“The chance of not approving the bill is remote because Congress is seen by society as the main group responsible for its approval—even in light of the government’s actions. They will be blamed if the country goes into chaos. So they will approve a reform, but Congress’ reform. And it will be much lighter and less effective than that of Mr. Guedes’.” Leandro Gabiati, political scientist and director at Dominium consultancy.
The economic team has been floating plans to make Brazil a pro-business country, including proposals such as a tax reform. The idea is to open the country commercially while easing bureaucracy, simplifying and lowering taxes to make local companies more competitive. However, given the terrible fiscal scenario, it is unlikely the government will give up on revenue without slashing spending—most of all, if it is not strong enough to do it.
What to expect
“If they are able to approve the pension reform easily, which I do not see happening, they will be able to present and pass other [reforms]. The pension reform is the thermometer of the government’s strength.” Jorge Boucinhas, a Postdoc researcher in Law at Université de Nantes, Professor at Fundação Getúlio Vargas Law School
“This government shoots itself in the foot all the time. If they are able to pass a diluted version of pension reform, they won’t be able to do tax reform next year, due to the municipal elections. This government signals that will deliver few reforms.” Marcio Holland, Ph.D. in Economics, professor at Fundação Getulio Vargas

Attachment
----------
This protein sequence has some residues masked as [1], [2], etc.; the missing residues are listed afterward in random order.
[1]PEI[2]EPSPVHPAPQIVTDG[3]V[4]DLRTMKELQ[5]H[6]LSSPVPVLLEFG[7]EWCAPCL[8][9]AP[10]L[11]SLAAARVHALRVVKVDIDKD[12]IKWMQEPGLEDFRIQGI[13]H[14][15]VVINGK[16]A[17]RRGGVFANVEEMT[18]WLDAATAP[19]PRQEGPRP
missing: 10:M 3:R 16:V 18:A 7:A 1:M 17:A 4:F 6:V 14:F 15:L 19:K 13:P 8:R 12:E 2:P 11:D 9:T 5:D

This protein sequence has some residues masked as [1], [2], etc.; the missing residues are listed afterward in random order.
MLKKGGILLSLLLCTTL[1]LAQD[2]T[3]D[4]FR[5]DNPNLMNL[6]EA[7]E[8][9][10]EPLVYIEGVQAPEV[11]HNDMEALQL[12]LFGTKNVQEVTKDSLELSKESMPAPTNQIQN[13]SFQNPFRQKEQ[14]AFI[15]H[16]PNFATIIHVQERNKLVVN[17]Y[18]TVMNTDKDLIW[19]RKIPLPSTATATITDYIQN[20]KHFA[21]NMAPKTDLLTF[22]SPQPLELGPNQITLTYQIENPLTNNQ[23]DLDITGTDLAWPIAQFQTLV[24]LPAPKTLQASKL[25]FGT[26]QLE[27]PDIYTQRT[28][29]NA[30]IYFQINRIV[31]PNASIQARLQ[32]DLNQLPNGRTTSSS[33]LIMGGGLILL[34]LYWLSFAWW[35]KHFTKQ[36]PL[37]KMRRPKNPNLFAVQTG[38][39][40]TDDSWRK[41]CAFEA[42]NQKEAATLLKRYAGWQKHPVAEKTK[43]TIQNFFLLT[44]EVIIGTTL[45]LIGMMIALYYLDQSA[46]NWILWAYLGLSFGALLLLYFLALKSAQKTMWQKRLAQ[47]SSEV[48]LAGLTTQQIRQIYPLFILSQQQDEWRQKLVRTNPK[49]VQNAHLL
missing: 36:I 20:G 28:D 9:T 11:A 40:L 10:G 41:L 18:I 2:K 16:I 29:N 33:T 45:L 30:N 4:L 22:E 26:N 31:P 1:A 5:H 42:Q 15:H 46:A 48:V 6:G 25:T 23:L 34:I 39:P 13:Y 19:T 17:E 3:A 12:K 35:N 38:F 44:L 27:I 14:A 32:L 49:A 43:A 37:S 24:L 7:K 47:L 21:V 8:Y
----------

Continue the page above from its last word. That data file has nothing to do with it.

A tweak from the barracks
Pressured by Congress, the government presented a reform of military pensions. However, as the Armed Forces is one of the president’s support bases, he softened the blow by submitting a new career plan alongside the reform, including a number of perks for the military. The result? A mere BRL 10 billion in savings over ten years.
What to expect
“The pension reform game is harmed by the unambitious project regarding the military. It gives a powerful point for civil servants to find ways to minimize the content of the initial project. The narrative that says that the pension reform is fighting privileges and not only a fiscal issue is weakened by the military bill.” Rafael Cortez, partner and political scientist at Tendências consultancy.
Economy on life support
With GDP growth projections for 2019 being slashed progressively, there’s more pressure on the government to approve the pension reform bill—seen as the only solution to balance public accounts, allowing investments and reaffirming the trust of financial actors. However, the longer it takes to pass the bill in Congress, the more doomed the year looks.
What to expect
“Approving pension reform is not enough for the short term, because Brazil’s fiscal issue is way more serious. The effects on economic growth will show up gradually. But our aging process is so fast that we’ll need another reform in a matter of 5 to 8 years. It is not a matter of approving the bill and then living in a world of growth, prosperity and balanced public accounts. The reform won’t create this situation for Brazil over the coming years, but it will make things better, mostly for state administrations.” Marcio Holland, Ph.D. in Economics, professor at Fundação Getúlio Vargas.